WHEN a bacteria or virus (pathogen) enters our body, they are seen as foreign entities. Our immune system feels threatened. They start recognizing specific structures of the pathogen. Our body starts making antibodies that will bind to these structures.
The antibody and the structure in the pathogen bind together like a key and lock. The pathogen is then destroyed. That is why antibodies are specific to certain pathogen.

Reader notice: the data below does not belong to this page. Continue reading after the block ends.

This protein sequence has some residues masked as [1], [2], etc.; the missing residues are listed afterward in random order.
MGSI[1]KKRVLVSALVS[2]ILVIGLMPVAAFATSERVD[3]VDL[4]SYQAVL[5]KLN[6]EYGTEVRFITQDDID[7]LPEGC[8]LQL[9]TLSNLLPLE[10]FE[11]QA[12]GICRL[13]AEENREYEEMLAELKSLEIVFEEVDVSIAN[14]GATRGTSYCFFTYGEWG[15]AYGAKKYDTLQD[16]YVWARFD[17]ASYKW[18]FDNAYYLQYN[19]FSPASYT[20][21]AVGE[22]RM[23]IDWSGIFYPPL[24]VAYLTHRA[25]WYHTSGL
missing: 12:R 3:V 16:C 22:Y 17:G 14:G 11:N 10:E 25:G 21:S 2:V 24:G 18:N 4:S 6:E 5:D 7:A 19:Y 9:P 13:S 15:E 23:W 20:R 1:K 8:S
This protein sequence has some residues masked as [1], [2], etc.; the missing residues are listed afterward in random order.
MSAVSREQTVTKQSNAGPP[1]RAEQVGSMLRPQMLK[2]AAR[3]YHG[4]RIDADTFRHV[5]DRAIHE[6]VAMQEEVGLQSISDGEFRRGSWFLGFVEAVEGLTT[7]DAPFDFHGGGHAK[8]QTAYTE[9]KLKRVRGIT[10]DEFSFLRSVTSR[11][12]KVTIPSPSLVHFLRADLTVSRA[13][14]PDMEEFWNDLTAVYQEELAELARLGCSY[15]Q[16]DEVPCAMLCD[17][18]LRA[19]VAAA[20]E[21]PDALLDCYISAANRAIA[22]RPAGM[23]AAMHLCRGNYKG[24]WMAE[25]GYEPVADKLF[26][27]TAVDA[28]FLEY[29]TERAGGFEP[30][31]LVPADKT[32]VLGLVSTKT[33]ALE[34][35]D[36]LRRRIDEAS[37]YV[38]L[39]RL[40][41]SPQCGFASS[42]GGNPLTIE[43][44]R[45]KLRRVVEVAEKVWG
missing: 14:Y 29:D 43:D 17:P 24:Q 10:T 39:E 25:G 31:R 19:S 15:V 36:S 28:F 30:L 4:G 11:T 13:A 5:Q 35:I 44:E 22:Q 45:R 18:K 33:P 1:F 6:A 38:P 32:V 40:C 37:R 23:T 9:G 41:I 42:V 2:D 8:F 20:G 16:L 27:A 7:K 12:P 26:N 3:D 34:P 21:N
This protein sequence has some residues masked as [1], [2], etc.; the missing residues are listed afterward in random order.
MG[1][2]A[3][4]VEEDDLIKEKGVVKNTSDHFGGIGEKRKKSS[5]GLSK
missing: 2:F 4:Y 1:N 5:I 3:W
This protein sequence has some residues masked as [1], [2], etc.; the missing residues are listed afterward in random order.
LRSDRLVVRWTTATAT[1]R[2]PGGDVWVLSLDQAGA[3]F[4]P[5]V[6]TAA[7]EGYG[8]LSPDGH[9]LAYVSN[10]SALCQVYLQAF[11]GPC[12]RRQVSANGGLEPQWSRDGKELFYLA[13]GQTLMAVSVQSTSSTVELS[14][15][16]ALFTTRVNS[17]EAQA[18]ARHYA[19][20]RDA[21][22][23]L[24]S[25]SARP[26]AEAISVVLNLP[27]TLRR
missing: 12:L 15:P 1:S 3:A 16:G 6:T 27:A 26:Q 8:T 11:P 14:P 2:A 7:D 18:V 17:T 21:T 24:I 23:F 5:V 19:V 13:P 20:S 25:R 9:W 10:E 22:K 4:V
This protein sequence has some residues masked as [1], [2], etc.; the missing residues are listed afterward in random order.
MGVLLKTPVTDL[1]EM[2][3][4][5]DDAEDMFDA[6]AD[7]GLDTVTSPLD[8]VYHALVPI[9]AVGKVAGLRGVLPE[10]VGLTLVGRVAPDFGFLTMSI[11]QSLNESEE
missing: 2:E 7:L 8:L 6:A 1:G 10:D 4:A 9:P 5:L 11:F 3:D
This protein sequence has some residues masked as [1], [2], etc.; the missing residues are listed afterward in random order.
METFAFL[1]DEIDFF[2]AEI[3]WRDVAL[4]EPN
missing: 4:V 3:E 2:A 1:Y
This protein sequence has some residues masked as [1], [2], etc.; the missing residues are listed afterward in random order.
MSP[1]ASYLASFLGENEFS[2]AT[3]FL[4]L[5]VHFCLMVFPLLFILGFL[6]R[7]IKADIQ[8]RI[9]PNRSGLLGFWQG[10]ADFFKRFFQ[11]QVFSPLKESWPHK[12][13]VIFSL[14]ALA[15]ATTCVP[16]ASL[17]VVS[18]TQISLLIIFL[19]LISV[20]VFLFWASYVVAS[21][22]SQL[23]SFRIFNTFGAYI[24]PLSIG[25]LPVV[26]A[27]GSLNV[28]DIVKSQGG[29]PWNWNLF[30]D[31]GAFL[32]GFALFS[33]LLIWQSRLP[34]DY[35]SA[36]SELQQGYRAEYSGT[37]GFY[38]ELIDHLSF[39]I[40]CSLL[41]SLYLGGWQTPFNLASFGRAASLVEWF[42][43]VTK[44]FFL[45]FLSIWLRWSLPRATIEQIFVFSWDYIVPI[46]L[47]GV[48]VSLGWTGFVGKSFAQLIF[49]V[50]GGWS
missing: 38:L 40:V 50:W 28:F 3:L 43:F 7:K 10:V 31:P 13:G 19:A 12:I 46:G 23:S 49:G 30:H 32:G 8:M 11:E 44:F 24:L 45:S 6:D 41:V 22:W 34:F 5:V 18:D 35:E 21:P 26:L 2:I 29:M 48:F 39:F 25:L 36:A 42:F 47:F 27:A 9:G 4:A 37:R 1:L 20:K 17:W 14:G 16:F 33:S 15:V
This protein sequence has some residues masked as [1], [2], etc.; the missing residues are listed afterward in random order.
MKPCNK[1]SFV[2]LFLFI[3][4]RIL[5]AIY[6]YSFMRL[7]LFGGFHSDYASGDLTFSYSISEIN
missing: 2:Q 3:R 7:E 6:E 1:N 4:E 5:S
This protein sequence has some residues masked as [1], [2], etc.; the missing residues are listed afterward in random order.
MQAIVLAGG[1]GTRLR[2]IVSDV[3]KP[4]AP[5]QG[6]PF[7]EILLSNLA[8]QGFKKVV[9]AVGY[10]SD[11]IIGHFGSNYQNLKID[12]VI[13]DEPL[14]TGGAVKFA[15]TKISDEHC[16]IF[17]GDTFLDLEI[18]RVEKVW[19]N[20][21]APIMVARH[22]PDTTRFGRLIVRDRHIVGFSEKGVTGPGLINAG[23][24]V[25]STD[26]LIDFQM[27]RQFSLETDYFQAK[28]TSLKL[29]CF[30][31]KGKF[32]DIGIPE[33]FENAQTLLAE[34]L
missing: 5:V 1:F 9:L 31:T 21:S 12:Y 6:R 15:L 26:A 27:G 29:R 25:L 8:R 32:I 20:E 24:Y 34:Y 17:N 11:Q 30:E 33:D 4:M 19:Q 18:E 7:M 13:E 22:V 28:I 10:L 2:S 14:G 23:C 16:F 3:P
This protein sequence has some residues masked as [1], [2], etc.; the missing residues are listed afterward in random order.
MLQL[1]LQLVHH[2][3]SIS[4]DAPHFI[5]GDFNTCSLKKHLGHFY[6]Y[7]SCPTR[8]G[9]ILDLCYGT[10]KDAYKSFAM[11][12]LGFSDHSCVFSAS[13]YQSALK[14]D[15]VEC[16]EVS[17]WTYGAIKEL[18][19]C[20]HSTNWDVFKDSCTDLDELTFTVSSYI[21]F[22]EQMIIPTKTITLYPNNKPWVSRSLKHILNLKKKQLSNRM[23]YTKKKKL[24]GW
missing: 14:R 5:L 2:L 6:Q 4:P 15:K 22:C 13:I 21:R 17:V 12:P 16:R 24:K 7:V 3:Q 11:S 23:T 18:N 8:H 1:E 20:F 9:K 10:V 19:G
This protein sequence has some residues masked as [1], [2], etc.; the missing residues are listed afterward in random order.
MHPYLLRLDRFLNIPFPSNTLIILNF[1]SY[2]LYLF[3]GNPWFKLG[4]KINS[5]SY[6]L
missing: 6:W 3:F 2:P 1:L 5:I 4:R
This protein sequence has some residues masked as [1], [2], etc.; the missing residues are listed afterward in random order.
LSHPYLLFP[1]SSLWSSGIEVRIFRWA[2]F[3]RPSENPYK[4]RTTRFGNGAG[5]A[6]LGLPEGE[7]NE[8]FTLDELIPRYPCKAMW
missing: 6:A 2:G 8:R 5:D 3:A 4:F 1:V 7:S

Our immune system also has memory. When we are attacked by the same pathogen again, the body quickly makes the same antibodies. This time we don’t even feel sick.
Vaccines contain a harmless version of a pathogen. When we are vaccinated, our bodies will have the same response in recognizing them and producing specific antibodies. the memory from our immune system helps in providing long-term protection against the pathogen.